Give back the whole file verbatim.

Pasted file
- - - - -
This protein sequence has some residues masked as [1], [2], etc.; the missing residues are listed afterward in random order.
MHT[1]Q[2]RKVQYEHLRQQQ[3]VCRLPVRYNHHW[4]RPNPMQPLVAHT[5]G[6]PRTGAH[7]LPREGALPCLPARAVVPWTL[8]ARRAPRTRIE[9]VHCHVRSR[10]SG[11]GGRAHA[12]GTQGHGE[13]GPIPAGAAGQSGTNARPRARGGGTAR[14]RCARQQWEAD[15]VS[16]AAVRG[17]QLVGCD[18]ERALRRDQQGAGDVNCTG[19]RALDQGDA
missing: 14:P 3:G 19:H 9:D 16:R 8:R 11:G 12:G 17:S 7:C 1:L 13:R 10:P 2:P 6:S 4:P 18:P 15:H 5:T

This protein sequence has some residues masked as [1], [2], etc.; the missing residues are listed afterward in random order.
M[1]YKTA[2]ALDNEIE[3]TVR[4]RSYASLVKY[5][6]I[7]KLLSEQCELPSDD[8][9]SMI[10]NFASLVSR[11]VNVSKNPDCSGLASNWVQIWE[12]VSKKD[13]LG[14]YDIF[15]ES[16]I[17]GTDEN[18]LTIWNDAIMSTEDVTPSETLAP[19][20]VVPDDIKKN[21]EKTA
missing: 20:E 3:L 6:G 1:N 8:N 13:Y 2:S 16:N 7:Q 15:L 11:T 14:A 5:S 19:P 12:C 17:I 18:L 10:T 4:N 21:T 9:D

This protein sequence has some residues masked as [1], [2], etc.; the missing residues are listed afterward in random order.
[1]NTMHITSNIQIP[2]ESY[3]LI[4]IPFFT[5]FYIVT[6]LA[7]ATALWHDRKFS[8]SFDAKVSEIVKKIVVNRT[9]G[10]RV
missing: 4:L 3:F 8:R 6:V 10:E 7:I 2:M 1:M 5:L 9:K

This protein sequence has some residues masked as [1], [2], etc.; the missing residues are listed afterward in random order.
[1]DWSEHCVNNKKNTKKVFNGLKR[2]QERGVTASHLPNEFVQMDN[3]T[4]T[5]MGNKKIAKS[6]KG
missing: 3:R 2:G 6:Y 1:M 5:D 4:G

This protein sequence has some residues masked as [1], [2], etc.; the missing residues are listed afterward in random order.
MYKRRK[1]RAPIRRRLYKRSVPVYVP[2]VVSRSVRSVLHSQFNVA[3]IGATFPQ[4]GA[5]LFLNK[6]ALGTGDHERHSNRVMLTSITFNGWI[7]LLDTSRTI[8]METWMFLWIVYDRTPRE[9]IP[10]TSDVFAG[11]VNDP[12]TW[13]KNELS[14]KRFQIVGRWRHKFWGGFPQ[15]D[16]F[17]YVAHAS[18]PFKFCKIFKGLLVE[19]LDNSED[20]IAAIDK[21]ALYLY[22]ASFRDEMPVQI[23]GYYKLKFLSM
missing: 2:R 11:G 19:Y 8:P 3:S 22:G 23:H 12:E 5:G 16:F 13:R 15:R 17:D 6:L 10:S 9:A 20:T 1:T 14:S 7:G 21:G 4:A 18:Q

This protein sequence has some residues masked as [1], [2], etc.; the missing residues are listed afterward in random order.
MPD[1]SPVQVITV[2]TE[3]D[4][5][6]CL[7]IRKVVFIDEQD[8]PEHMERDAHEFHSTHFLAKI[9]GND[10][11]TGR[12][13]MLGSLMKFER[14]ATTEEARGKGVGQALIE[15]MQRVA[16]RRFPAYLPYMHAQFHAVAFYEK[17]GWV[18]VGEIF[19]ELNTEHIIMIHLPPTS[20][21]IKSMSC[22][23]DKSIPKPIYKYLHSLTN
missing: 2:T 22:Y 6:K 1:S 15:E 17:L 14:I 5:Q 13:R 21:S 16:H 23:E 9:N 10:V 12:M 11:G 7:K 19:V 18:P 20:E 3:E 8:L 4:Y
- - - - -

This protein sequence has some residues masked as [1], [2], etc.; the missing residues are listed afterward in random order.
MHT[1]Q[2]RKVQYEHLRQQQ[3]VCRLPVRYNHHW[4]RPNPMQPLVAHT[5]G[6]PRTGAH[7]LPREGALPCLPARAVVPWTL[8]ARRAPRTRIE[9]VHCHVRSR[10]SG[11]GGRAHA[12]GTQGHGE[13]GPIPAGAAGQSGTNARPRARGGGTAR[14]RCARQQWEAD[15]VS[16]AAVRG[17]QLVGCD[18]ERALRRDQQGAGDVNCTG[19]RALDQGDA
missing: 14:P 3:G 19:H 9:D 16:R 8:R 11:G 12:G 17:S 7:C 1:L 13:R 10:P 2:P 6:S 4:P 18:P 15:H 5:T

This protein sequence has some residues masked as [1], [2], etc.; the missing residues are listed afterward in random order.
M[1]YKTA[2]ALDNEIE[3]TVR[4]RSYASLVKY[5][6]I[7]KLLSEQCELPSDD[8][9]SMI[10]NFASLVSR[11]VNVSKNPDCSGLASNWVQIWE[12]VSKKD[13]LG[14]YDIF[15]ES[16]I[17]GTDEN[18]LTIWNDAIMSTEDVTPSETLAP[19][20]VVPDDIKKN[21]EKTA
missing: 20:E 3:L 6:G 1:N 8:N 13:Y 2:S 16:N 7:Q 15:L 11:T 14:A 5:S 19:P 12:C 17:I 18:L 10:T 4:N 21:T 9:D

This protein sequence has some residues masked as [1], [2], etc.; the missing residues are listed afterward in random order.
[1]NTMHITSNIQIP[2]ESY[3]LI[4]IPFFT[5]FYIVT[6]LA[7]ATALWHDRKFS[8]SFDAKVSEIVKKIVVNRT[9]G[10]RV
missing: 4:L 3:F 8:R 6:V 10:E 7:I 2:M 1:M 5:L 9:K

This protein sequence has some residues masked as [1], [2], etc.; the missing residues are listed afterward in random order.
[1]DWSEHCVNNKKNTKKVFNGLKR[2]QERGVTASHLPNEFVQMDN[3]T[4]T[5]MGNKKIAKS[6]KG
missing: 3:R 2:G 6:Y 1:M 5:D 4:G

This protein sequence has some residues masked as [1], [2], etc.; the missing residues are listed afterward in random order.
MYKRRK[1]RAPIRRRLYKRSVPVYVP[2]VVSRSVRSVLHSQFNVA[3]IGATFPQ[4]GA[5]LFLNK[6]ALGTGDHERHSNRVMLTSITFNGWI[7]LLDTSRTI[8]METWMFLWIVYDRTPRE[9]IP[10]TSDVFAG[11]VNDP[12]TW[13]KNELS[14]KRFQIVGRWRHKFWGGFPQ[15]D[16]F[17]YVAHAS[18]PFKFCKIFKGLLVE[19]LDNSED[20]IAAIDK[21]ALYLY[22]ASFRDEMPVQI[23]GYYKLKFLSM
missing: 2:R 11:G 19:Y 8:P 3:S 22:G 23:H 12:E 5:G 16:F 13:R 15:R 17:D 6:L 10:S 9:A 20:T 1:T 14:S 7:G 21:G 4:A 18:Q

This protein sequence has some residues masked as [1], [2], etc.; the missing residues are listed afterward in random order.
MPD[1]SPVQVITV[2]TE[3]D[4][5][6]CL[7]IRKVVFIDEQD[8]PEHMERDAHEFHSTHFLAKI[9]GND[10][11]TGR[12][13]MLGSLMKFER[14]ATTEEARGKGVGQALIE[15]MQRVA[16]RRFPAYLPYMHAQFHAVAFYEK[17]GWV[18]VGEIF[19]ELNTEHIIMIHLPPTS[20][21]IKSMSC[22][23]DKSIPKPIYKYLHSLTN
missing: 2:T 22:Y 6:K 1:S 15:E 17:L 14:I 5:Q 13:R 21:S 16:H 23:E 9:N 10:V 12:M 11:G 7:K 19:V 18:P 20:E 3:E 8:L 4:Y